American Heritage® Dictionary of the English Language, Fourth Edition
- n. A mixture of equal parts of glucose and fructose resulting from the hydrolysis of sucrose. It is found naturally in fruits and honey and produced artificially for use in the food industry.
Century Dictionary and Cyclopedia
- n. An amorphous saccharine substance, the chief constituent of honey, and produced by the action of ferments or dilute acids on cane-sugar. It is regarded as a mixture of equal parts of dextrose and levulose. A solution of cane-sugar turns the polarized ray of light to the right, while invert-sugar turns it to the left. From this inversion of the action on polarized light the process is called
inversion, and the product invert-sugar.
- n. An equal mixture of glucose and fructose formed by the enzymatic hydrolysis of sucrose; it is found in honey and some fruits, and also produced industrially.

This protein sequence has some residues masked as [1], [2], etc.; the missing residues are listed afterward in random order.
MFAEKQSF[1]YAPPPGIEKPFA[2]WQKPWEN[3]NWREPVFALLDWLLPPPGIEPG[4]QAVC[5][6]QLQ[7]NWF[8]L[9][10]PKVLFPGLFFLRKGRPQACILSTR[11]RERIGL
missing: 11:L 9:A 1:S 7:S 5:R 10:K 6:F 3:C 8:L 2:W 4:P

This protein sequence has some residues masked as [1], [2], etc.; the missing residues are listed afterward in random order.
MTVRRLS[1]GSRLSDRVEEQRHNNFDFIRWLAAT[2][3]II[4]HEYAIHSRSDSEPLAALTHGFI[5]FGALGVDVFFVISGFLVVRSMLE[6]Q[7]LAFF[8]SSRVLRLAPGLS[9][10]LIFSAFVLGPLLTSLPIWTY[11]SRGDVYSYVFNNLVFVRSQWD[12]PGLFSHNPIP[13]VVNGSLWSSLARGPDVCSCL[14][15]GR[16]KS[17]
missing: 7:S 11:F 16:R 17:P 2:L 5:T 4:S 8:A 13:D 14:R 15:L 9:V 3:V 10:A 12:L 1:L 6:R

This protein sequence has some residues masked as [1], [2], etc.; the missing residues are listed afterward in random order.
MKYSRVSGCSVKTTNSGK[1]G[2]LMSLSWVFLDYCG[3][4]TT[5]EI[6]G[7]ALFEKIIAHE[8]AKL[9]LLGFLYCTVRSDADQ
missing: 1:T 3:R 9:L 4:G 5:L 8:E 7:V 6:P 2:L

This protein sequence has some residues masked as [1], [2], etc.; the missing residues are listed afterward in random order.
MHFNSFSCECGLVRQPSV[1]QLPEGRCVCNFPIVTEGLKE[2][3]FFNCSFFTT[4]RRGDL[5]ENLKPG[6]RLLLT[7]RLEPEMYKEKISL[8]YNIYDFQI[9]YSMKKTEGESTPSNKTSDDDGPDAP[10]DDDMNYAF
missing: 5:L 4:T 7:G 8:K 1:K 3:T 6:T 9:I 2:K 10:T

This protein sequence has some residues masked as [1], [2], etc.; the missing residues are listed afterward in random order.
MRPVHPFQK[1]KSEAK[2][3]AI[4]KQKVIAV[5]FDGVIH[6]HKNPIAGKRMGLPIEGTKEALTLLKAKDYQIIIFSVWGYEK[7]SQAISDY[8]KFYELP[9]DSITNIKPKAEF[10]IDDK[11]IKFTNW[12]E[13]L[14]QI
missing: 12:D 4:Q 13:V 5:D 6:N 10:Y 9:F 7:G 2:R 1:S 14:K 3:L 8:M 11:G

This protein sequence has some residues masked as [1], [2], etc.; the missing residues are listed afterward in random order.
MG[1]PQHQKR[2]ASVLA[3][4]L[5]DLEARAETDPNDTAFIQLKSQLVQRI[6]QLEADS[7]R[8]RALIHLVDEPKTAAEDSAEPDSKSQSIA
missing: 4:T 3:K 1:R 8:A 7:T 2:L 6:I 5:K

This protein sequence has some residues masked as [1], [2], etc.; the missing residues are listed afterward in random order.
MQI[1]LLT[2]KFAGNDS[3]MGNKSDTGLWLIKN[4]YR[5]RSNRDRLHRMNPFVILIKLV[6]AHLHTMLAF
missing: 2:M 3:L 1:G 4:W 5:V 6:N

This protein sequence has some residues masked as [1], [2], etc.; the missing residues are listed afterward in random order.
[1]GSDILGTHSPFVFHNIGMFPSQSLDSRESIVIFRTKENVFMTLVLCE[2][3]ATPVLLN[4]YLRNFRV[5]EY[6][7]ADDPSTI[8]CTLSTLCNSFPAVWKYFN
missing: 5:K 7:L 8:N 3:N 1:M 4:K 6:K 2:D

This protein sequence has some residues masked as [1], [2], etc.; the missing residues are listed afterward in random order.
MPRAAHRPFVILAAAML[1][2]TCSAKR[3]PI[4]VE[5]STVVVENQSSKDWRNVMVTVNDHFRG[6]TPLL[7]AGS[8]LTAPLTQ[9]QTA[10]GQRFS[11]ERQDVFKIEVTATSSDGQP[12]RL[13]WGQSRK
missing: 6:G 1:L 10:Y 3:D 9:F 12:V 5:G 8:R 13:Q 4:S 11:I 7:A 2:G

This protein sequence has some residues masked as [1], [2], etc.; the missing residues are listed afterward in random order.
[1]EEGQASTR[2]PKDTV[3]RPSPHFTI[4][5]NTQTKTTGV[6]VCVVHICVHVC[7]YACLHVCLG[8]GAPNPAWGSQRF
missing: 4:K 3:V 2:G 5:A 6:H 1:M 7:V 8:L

GNU Webster's 1913
- adj. (Chem.) a variety of sugar, consisting of a mixture of dextrose and levulose, found naturally in fruits, and produced artificially by the inversion of cane sugar (sucrose); also, less properly, the grape sugar or dextrose obtained from starch. See Inversion, Dextrose, Levulose, and Sugar.
- n. See under Invert.
- n. a mixture of equal parts of glucose and fructose resulting from the hydrolysis of sucrose; found naturally in fruits; sweeter than glucose
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